Dusty Rhodes the popular tramp
U 14.1546-7: Golly, whatten tunket's yon guy in the mackintosh? Dusty Rhodes. Peep at his wearables. By mighty! What's he got? Jubilee mutton.
U 15.1864-6: Maimun begat Dusty Rhodes and Dusty Rhodes begat Benamor and Benamor begat Jones-Smith and Jones-Smith begat Savorgnanovich […]
“Dusty” is a nickname
traditionally given to people named “Miller” and “Rhodes” (dusty roads). Don
Gifford correctly identifies Joyce’s “Dusty Rhodes” as a cartoon tramp:
The point at issue is whether “Dusty” was an American comic-strip character from about 1900, and – if so – where did the comic strip appear?
A tramp called Dusty
Rhodes starts to appear in the American newspapers around 1891. At this stage
his exploits do not seem to be illustrated, but they are presented in short
with Mrs Dogood were a stock feature of America’s Puck magazine:
Increasingly, Dusty’s exploits came to be illustrated, by individual sketches or cartoons rather than in a strip (see, for example, Puck on 10 October 1894). Puck published a ‘library’ of comic books too. No 107, “Knights of the Road”, came out in mid 1896, advertised as “Puck’s Best Things About Dusty Rhodes & Co.”
But to find a regular source of Dusty Rhodes comic strips on this side of the Atlantic, we need to look at Chips (or in full Illustrated Chips), a comic magazine published by Harmsworth from 1890. We know from the list of magazines stocked by the Dublin newsagent Tallon that Chips was readily available to a Dublin audience in 1898.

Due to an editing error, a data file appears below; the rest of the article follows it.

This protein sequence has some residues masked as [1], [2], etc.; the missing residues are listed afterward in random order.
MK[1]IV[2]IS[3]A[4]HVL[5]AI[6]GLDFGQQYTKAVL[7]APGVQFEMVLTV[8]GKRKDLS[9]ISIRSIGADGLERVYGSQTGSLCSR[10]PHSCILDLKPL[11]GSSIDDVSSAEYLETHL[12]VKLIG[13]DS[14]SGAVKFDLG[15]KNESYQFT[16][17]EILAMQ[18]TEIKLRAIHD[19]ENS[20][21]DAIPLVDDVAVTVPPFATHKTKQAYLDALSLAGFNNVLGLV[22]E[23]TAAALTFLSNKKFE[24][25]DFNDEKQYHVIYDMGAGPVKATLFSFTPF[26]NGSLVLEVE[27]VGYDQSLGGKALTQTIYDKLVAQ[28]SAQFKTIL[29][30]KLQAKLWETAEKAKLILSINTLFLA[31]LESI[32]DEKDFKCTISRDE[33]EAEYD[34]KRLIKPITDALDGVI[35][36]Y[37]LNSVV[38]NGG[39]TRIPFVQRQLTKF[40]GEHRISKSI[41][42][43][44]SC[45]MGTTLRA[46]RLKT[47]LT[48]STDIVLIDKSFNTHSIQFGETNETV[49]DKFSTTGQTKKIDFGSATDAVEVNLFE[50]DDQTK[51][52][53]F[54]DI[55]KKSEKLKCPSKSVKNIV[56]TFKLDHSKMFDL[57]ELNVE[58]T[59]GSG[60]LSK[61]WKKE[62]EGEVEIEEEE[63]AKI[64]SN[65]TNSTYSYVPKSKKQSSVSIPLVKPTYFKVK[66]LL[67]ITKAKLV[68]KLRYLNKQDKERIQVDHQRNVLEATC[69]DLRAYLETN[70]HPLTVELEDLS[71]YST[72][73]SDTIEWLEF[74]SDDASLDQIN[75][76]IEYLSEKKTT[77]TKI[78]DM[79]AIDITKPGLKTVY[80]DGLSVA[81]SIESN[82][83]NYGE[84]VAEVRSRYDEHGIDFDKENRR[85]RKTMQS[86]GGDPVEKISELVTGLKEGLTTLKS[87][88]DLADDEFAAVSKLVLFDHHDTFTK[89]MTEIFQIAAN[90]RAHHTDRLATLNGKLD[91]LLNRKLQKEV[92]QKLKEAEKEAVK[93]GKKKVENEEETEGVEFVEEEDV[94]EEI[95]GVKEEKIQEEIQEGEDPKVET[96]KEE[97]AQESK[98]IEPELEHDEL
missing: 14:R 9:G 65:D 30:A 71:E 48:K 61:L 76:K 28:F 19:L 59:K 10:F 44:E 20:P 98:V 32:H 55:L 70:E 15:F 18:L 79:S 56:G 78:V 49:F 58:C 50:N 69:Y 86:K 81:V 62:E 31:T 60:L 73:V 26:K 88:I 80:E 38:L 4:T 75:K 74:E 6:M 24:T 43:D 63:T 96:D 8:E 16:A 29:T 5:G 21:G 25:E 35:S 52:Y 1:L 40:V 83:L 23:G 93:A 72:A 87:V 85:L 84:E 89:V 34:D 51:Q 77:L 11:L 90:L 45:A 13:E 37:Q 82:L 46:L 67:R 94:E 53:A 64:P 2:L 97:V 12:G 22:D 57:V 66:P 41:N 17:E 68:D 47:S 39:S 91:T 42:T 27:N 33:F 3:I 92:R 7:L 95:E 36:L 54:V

Chips is better known for the regular comic strip by Tom Browne featuring Weary Willie and Tired Tim, who ambled their way through the comic from 1896. Dusty Rhodes in fact makes his appearance slightly earlier, in 1894. A comic strip for 7 July is entitled “Dusty Rhodes Gets a Regular Dyeing”, in which Dusty clambers into a dog kennel which has been booby-trapped with paint by two conspiratorial boys. By August 1898 we see the “guy in the mackintosh” that Joyce refers to, in a strip entitled “Rather Tall, But Strictly Untrue!”:
Dusty Rhodes doesn’t compete with the likes
of Weary Willie and Tired Tim. His own sidekicks are often the less renowned
Weary Walker and Tatterden Torne. But by the first decade of the twentieth
century they were well enough known to make occasional illustrated appearances
in the Weekly Irish Times.
Joyce's Allusions >